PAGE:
The moment you become a parent all your priorities change. I know, captain obvious over here, right? But seriously, you don’t really realize how much everything in your life will revolve around your little one. If you used to have a social life, you won’t anymore. If you used to have free time, kiss it goodbye. If you used to have time to sit around and do nothing, consider yourself lucky cuz you’ll never see that again. At least not for the next 18 years.
It is easier to some degree when you little ones are newborns because they do sleep a lot. More often than not really. And they tend to be able to sleep through just about anything. Take full advantage of that, because once they become mobile you’re really in trouble…However, while it is easier to travel with then when they are younger, you will still struggle with it. For instance, when they are really tiny you spend 75% of your time feeding them, and if you are breastfeeding and have any issue with whipping out your boob in public (cover or not) you will probably try and schedule your day so that you are not out of the house for more than 1 hour at a time. Add in being an overwhelmed new mama and you probably won’t be able to handle leaving the house with more than one errand in mind without totally breaking down into a sobbing mess. To the outside world it doesn’t seem like that big of a deal to leave the house with an infant. But let me tell you right now, it takes as much time to get out the door as it does to run whatever errand you have planned. So one errand can be a half-day marathon. By the time you get the little one changed, dressed, fed, and yourself ready to go, it’s time to feed them again and you’re lucky if you get out the door anywhere near the time you planned.
Once they stop needing to eat every hour, and once you get a system down for leaving the house, it does get a bit easier. And they will still sleep just about anywhere. We took J to a bar (real bar, not like in a restaurant) when he was about 3 months old. He slept through most of it. Amazing. Although we did feel like we were “those parents” who brought their newborn to a bar…
Once they get mobile though it’s a whole ‘nother ball game. Yes, they can entertain themselves for a bit longer in the car seat while you drive (sometimes), and now you can take them out of the car seat instead of carrying that extra 10 lbs wherever you go, but it takes 2 times as much work and as much muscle to take them anywhere. Chances are they won’t sit in the high chair at the restaurant, or sit in the seat of the grocery cart for more than a few minutes…so get used to carrying them e.v.e.r.y.w.h.e.r.e. Oh, and they get vocal too. Yup, you will be that parent who’s kid is screaming at the top of their lungs in the middle of the store. The first time it happens you’ll totally lose your cool too. Get used to it. It happens to the best of us.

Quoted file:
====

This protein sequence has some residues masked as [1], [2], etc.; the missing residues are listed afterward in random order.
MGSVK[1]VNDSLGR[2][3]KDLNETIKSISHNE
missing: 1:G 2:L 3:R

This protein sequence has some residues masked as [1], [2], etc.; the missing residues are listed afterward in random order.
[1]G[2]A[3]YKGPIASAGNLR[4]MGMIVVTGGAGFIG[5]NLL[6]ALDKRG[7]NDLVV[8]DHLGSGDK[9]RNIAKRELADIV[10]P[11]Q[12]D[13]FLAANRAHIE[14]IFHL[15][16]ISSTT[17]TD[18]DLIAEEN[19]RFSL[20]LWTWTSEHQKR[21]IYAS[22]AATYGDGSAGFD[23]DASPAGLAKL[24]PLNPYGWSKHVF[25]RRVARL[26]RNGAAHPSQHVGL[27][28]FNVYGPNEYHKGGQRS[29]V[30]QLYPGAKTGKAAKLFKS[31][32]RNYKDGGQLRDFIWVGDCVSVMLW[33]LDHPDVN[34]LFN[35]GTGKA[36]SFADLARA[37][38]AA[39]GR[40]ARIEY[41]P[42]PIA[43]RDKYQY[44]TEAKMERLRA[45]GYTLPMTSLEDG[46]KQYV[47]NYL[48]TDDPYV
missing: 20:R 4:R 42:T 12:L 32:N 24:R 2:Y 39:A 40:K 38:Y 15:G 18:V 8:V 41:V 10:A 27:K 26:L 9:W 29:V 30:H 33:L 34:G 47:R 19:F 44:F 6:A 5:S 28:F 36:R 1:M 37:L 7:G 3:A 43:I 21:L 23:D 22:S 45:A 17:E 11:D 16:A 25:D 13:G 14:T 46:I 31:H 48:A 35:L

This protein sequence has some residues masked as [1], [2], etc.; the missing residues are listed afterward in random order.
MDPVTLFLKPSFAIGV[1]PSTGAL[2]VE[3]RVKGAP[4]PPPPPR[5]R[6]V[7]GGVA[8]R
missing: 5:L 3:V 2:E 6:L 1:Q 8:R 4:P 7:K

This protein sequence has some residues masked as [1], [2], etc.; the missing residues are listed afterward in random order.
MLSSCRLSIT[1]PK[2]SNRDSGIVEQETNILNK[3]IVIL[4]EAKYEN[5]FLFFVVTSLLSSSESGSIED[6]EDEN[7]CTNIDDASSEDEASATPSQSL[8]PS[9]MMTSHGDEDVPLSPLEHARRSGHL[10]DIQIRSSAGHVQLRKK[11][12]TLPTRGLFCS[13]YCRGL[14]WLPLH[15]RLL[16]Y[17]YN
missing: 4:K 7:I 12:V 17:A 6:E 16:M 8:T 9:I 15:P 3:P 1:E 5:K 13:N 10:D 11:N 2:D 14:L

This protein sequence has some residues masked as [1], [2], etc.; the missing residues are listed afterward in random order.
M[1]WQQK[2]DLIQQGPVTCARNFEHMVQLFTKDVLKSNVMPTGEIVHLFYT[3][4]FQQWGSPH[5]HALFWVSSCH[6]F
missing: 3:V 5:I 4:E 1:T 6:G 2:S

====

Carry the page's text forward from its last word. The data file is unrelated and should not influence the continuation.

All that being said, what does happen to your social life? Remember when you used to go out to dinner or catch a movie with friends on the weekends? Well, you may be lucky enough to still get a chance to do that…when you can find a sitter, or as long as the kiddo isn’t sick, or if your friends are willing to catch the matinee so that you can be home by 7pm for bedtime. If you have really great friends, they’ll totally be willing to take whatever time you have available. You’ll also have some friends that will drop off the face of the planet since you “don’t have time for them anymore”. Sorry, I have more important things to focus on now days…
It’s not that parents don’t want time out with friends. We do. We like seeing our friends, we like going out with just adults sometimes. But other times we are perfectly content with staying home to feed out little ones dinner, give them a bath, put them in bed at 7pm and spend the next hour vegged on the couch until we pass out ourselves.
You’ll also find that it becomes harder to schedule time to see your friends who also have kids. Unless you share the exact same sleep, eat, play, poop schedule with your friends kiddos, you’ll be trying to figure out a time where all the kiddos will be awake at the same time. This tends to be even more difficult as the age groups vary. Nap times become the deciding factor in what your availability is. Sure, you can shift a nap back or skip one all together, but only if you’re really willing to deal with a totally out of control kid the rest of the day. You’d be amazed how missing one normally schedule nap will screw with everything from there on out. So us parents try to avoid that at all cost. Which unfortunately means that you’ll miss out on lots of play dates and birthday parties.
You’ll also find that it’s hard not to judge other parents. Or you friends. And other parents and your friends will judge you too. It’s hard not to be able to find the time for everyone and everything every time. You have to somehow learn to take advantage of the time that you do have with those people and that even though it’s few and far between now, it’s still valuable. Besides, the ones that stick around through all your scheduling conflicts are the ones worth keeping around anyway.